The lack of showers in the camp is one of the main problems that refugees we spoke with face at the moment.

“Sometimes, there are three to four days that we have not been able to have a shower. Then we go to the sea to bathe where the water is cold”,says Naser*, a victim of torture from Syria.

«Many of the women are forced to go to the sea during the night to have a bath, as during the day there are many men around and they want to avoid indiscreet gazes”, says Shafigheh* a young woman from Afghanistan who lives with her mother and brother in a tent.

The refugees are forced to wash their clothes in the sea as water provision is limited and they have to wait for several hours in the queue for the water taps to fill in their water containers. It is also a fact that several do not have sufficient clothing as their belongings were destroyed in the Moria fire. Regarding the toilets, they say that their number is insufficient and most times they are immensely dirty. According to reports referring to government statements, last week there were 400 toilets in the camp and their cleaning took place once a day.

Queues everywhere

Refugees are forced once more to wait for up to three hours in the queue for their meals. They report that meal distribution takes place once a day and meals are provided for the whole day including three liters of water.

“Food is not of good quality. When we eat it, we get ill. When we have electricity we cook ourselves”, says Shafigheh.

They also have to wait in the queue to visit a doctor inside the camp.

«There are cases where you go at 8 am when the infirmary opens, and you leave at 5 pm… I have asked repeatedly to speak to a psychologist and what they say to me is ‘wait’. But until when?” says the young Afghan.

According to reports, currently within the camp, medical services are provided under the coordination of the National Organization of Public Health (EODY) by the following organizations: Kitrinos, Médecins du Monde, Red Cross and the Norwegian Emergency Medical Team. Outside the structure, there are the two clinics of Médecins Sans Frontières, one in Mytilene and one outside the destroyed Moria RUC while active also are the International Rescue Commitee (IRC) and Medical Volunteers International (MVI).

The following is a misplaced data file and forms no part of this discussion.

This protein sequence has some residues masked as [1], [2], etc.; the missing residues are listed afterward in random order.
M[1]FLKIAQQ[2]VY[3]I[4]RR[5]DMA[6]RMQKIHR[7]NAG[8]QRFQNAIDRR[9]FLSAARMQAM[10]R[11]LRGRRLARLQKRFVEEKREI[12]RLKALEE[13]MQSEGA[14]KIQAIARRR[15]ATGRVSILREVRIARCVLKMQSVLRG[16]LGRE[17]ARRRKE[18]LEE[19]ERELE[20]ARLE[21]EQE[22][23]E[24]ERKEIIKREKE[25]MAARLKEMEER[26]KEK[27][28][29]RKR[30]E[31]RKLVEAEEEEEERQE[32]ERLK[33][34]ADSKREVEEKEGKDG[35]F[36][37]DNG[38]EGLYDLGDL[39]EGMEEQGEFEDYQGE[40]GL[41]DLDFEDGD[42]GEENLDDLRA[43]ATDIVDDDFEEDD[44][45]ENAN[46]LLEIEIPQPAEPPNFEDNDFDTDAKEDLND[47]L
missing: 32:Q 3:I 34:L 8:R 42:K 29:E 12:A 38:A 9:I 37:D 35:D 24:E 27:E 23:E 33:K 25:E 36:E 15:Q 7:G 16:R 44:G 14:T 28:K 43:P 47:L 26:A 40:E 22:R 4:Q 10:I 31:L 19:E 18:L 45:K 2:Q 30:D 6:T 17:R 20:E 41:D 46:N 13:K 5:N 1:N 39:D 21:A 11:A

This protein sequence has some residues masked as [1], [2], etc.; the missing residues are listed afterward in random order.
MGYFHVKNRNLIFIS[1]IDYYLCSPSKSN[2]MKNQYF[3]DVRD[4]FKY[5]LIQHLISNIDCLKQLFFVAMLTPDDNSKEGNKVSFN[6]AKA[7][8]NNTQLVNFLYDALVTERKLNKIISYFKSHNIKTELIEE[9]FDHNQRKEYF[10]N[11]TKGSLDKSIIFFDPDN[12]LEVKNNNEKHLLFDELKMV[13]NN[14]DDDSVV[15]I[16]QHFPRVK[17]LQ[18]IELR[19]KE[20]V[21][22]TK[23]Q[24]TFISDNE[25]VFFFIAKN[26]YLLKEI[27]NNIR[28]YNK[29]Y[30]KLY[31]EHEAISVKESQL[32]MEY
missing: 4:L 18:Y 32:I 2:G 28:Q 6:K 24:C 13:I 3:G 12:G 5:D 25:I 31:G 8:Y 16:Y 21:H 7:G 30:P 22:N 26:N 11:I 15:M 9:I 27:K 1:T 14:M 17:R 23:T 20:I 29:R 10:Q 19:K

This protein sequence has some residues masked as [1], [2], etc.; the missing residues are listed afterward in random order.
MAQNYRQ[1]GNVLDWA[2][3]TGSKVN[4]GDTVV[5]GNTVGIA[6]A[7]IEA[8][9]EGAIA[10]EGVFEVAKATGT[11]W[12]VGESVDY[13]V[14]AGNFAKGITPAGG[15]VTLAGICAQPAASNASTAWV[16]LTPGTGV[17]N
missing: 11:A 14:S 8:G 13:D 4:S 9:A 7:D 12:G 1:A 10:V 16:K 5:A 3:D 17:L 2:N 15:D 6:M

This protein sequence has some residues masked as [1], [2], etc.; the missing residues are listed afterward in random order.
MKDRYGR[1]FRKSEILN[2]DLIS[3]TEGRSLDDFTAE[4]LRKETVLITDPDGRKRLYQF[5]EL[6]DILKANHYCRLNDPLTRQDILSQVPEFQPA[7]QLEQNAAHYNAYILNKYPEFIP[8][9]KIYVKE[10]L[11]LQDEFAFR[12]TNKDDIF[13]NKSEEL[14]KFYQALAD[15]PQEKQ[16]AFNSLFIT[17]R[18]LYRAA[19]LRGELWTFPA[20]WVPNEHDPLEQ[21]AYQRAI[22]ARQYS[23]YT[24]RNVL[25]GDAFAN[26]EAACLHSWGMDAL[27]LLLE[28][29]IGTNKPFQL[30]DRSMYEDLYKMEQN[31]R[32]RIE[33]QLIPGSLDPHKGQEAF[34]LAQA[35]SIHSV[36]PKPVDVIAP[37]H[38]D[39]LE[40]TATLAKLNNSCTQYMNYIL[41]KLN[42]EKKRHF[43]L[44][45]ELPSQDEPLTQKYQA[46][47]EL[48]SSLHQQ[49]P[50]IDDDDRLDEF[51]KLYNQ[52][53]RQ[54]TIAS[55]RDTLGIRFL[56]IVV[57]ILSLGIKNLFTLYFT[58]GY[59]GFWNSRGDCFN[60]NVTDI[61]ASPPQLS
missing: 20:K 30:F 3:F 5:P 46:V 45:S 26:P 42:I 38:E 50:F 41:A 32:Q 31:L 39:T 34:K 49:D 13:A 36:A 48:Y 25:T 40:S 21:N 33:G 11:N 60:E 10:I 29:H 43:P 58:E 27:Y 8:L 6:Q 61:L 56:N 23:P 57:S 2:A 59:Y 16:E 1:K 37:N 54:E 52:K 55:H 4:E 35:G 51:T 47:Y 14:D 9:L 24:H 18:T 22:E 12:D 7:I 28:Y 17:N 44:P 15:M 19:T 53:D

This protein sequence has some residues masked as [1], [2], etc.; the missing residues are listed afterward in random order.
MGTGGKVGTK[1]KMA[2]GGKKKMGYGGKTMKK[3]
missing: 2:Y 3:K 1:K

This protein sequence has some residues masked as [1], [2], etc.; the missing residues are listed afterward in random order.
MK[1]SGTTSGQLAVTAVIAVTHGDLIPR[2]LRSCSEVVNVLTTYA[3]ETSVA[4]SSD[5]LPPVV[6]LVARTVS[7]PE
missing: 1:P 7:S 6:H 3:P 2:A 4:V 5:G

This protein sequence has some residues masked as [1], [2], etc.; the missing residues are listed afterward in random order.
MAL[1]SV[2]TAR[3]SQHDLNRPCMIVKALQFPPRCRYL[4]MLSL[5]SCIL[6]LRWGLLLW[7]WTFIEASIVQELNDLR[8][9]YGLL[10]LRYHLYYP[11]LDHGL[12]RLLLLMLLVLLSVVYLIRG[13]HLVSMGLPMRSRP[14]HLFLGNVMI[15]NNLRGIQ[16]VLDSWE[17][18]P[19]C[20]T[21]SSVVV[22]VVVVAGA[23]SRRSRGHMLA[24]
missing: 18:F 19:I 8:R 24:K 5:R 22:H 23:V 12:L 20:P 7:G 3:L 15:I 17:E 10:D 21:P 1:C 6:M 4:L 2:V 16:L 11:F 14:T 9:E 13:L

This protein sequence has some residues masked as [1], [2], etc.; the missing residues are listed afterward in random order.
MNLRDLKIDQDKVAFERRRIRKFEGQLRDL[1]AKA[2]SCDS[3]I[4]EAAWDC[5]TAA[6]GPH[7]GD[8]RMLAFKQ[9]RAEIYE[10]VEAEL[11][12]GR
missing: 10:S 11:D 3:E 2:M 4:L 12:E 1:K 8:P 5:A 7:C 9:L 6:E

‘Vostaneio’ General Hospital in Mytilene which is a reference hospital for COVID-19 has limited access to the outpatients services. According to information by the UN Refugee Agency, on Friday there were 24 persons in quarantine in the new camp out of whom 19 had tested positive to COVID-19.

Without sufficient protective equipment from COVID-19

Refugees report that they have not been provided sufficient protective equipment from COVID-19 and that social distancing measures are impossible to be implemented.

“We simply wear a mask. They did not distribute us anything else. When we entered the camp, they gave us a tooth paste, a tooth brush, five masks and a tank to fill with water”, says Naser.